The better wind continues, seas have slackened, white horses infrequent now and as predicted this has made little difference to our speed. It is starting to feel like proper trade wind sailing, altogether a more peaceful life on board, able to move about more easily and deck work such as sail changes and inspections much less intimidating. We can haul water on board properly now so we're able to have full sea water baths and hair washes rinsed off in fresh with the deck shower which has been wonderful. No water maker on this boat so we can't afford to use up our valuable fresh water supply on cleaning out things like coffee pots but today we made some real coffee as we're now able to deal with the spent grounds easily, just the smell has been a treat let alone the drinking of it.
Shearwaters are still with us but not sure if it is the same pair. We are nearing half way, should make that by morning but for now goodnight.
A Final Goodbye to Mindelo and the Cape Verdes
16 November 2019
Lorraine and Chris Marchant
16th November 2019
Today we pulled Jobiska's anchor up and left the harbour at Mindelo, Sao Vincente for the third time, it is exactly 10 years less one day since the last time. So including return voyages back to UK this will be our 5th crossing of this great Atlantic ocean and we hope it is going to be kind to us.
We had a sense of deja vu in the anchorage on finding the prominent wreck of a smallish upturned ship. Most of the wrecks have been cleared but this one, which you can see in the gallery, is still to go. Some yachts have anchored around it but we have kept well away in case of related wreckage around it that could foul the anchor.
When we first sailed into Mindelo in 1981 aboard the first Jobiska there were only six or seven yachts including ours and many fellow sailors would not venture near the islands with their reputation for wrecks and sharks. There were wrecks but we saw nothing scary, just some local guys keen to sell their fish catch, lads touting us for their mums to do our laundry and smiling people, many with the distinctive red hair of the west African coast.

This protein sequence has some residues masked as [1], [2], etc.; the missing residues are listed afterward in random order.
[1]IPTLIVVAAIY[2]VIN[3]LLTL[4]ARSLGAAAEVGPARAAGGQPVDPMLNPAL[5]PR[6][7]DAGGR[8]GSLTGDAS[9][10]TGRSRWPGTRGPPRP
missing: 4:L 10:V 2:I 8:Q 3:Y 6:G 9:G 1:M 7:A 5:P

The first Jobiska was a 27 foot Albin Vega with her distinctive Aries wind pilot on the stern. See gallery.
The place then was extremely poor with plenty of health issues evident such as eye, skin and foot complaints. There were scant food supplies other than fish and food aid was much in evidence being carried about on carts and by ass. Today as we left the harbour dozens of boats including super yachts were arriving, all part of the Atlantic Rally for Cruisers who finish the first leg of their rally here and hopefully spend lots of money in the town.
There was a mass departure yesterday as all the boats in the French rally Isles de Soleil left to start the next leg of their adventure.
Yachties come here in great numbers now and we are so pleased for Sao Vincente and the Cape Verdes in general that boats are contributing to their economy in some small way: sustaining jobs at the port and marina, buying from the local fishermen, we bought two small lobsters which were excellent, and filling the cafes & restaurants of which there are now plenty serving delicious food.
One of the best experiences for us this time was finding the man who 10 years ago worked on our mainsail to provide us with large anti-chafe patches which lasted successfully throughout our circumnavigation and beyond. It was such a pleasure to be able to report back, thank him in person and then to discover that he is now the Port Captain for Mindelo.